Blood spilt on sacred ground
Mainstream media is reporting that an Australian woman came close to death after she was stabbed multiple times with a machete, in a bag-snatching incident at Uluwatu.
According to reports on the Nine news website, the woman was standing near her motorbike in an Uluwatu carpark at about 7:30 in the evening on November 21, when she was intentionally parked in by Arjuna Wiranta, a farmer from West Nusa Tenggara (a group of islands to the east of Bali). In the struggle which allegedly ensued, she was stabbed multiple times, suffering deep wounds to her hands, shoulders, and arms.
The woman, who elected to remain anonymous, was released from the hospital several days after the incident. Meanwhile, authorities captured the assailant on a different island and paraded him before the media today.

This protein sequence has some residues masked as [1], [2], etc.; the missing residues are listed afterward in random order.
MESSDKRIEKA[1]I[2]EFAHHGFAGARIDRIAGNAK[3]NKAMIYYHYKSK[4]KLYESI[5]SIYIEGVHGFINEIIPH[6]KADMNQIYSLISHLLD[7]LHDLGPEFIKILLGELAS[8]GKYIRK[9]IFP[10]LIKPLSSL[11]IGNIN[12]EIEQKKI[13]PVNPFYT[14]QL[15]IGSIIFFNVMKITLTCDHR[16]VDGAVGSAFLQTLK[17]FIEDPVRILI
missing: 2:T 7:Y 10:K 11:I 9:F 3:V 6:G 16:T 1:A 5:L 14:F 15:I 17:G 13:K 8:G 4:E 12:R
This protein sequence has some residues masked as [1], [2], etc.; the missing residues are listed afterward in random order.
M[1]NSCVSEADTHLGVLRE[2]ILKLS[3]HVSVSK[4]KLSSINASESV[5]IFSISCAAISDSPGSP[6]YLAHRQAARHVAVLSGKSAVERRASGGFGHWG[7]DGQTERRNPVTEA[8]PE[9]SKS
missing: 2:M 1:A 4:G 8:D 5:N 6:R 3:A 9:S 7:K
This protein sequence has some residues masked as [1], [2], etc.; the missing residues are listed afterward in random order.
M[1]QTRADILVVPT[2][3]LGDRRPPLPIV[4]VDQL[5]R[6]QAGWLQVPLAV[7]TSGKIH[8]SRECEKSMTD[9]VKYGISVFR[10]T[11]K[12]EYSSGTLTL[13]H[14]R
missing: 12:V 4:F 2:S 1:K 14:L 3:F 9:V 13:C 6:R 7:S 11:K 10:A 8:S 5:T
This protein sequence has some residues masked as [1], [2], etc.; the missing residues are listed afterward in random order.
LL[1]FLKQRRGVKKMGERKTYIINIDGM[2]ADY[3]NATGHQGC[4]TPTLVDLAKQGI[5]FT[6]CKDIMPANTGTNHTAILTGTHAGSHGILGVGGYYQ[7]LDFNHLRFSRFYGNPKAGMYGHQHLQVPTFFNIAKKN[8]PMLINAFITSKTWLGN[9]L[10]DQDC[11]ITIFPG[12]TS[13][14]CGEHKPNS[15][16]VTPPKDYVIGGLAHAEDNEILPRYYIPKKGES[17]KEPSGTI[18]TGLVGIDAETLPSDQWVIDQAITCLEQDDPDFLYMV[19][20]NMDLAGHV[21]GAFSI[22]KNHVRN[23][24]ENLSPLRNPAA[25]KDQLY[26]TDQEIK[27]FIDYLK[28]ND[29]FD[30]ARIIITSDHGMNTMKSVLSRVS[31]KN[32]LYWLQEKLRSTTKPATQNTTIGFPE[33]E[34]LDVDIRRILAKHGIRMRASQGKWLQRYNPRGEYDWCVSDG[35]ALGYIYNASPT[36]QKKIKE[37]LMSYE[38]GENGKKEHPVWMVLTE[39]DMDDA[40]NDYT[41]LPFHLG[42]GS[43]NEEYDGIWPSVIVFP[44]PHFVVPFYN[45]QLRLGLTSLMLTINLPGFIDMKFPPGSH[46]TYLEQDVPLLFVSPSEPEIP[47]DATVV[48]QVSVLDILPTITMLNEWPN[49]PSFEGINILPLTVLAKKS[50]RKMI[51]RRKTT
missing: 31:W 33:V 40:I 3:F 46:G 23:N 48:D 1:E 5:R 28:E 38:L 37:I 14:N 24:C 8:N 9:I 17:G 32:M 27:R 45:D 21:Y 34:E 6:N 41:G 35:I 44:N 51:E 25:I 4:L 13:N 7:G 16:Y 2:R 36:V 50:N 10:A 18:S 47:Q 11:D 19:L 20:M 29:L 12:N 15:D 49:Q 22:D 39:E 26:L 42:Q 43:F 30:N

According to reports, he told police he needed the money to pay for a hospital bill associated with the birth of his child.
Since it was first stumbled across in the early 1970s by Tracks co-founder, Albe Falzon, alongside Steve Cooney and Rusty Miller, Ulus has been a hallowed territory for surfers. For centuries it has also been the site of an important Hindu temple.
The hypnotic Uluwatu lines were a feature of Falzon’s celebrated film, 'Morning of The Earth', which was released in 1972, and surfers have been under the wave’s spell ever since.
The stabbing incident casts a dark shadow over Uluwatu and while it’s most likely an isolated incident it points to the fact that tensions between travellers and comparatively poor Indonesian citizens (many of whom travel to Bali from other islands) still bubble below the surface in Bali.